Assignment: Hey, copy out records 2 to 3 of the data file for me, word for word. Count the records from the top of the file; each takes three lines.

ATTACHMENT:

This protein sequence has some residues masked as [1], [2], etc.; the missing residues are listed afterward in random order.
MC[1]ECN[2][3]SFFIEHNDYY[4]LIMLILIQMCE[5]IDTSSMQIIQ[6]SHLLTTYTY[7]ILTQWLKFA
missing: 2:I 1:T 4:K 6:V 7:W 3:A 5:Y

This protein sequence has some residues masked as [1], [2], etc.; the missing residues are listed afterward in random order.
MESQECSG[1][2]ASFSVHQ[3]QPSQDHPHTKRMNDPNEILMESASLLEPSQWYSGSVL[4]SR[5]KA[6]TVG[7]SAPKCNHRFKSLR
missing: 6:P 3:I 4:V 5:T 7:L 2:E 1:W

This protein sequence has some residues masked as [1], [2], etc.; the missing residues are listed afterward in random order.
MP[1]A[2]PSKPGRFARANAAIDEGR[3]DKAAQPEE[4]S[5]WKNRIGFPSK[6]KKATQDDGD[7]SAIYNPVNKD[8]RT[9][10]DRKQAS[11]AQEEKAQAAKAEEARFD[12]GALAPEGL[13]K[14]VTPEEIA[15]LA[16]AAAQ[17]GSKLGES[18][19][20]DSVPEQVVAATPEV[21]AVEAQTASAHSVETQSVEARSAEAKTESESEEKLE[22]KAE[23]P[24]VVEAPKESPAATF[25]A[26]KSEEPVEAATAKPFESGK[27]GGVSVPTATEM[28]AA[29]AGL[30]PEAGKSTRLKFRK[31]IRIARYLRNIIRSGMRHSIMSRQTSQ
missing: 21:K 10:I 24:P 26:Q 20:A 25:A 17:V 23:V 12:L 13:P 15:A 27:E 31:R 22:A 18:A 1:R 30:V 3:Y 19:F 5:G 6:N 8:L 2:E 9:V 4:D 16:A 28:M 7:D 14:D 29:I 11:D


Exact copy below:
This protein sequence has some residues masked as [1], [2], etc.; the missing residues are listed afterward in random order.
MESQECSG[1][2]ASFSVHQ[3]QPSQDHPHTKRMNDPNEILMESASLLEPSQWYSGSVL[4]SR[5]KA[6]TVG[7]SAPKCNHRFKSLR
missing: 6:P 3:I 4:V 5:T 7:L 2:E 1:W

This protein sequence has some residues masked as [1], [2], etc.; the missing residues are listed afterward in random order.
MP[1]A[2]PSKPGRFARANAAIDEGR[3]DKAAQPEE[4]S[5]WKNRIGFPSK[6]KKATQDDGD[7]SAIYNPVNKD[8]RT[9][10]DRKQAS[11]AQEEKAQAAKAEEARFD[12]GALAPEGL[13]K[14]VTPEEIA[15]LA[16]AAAQ[17]GSKLGES[18][19][20]DSVPEQVVAATPEV[21]AVEAQTASAHSVETQSVEARSAEAKTESESEEKLE[22]KAE[23]P[24]VVEAPKESPAATF[25]A[26]KSEEPVEAATAKPFESGK[27]GGVSVPTATEM[28]AA[29]AGL[30]PEAGKSTRLKFRK[31]IRIARYLRNIIRSGMRHSIMSRQTSQ
missing: 21:K 10:I 24:P 26:Q 20:A 25:A 17:V 23:V 12:L 13:P 15:A 27:E 31:R 22:A 18:A 1:R 30:V 3:Y 19:F 5:G 6:N 8:L 2:E 9:V 4:D 16:A 28:M 7:D 14:D 29:I 11:D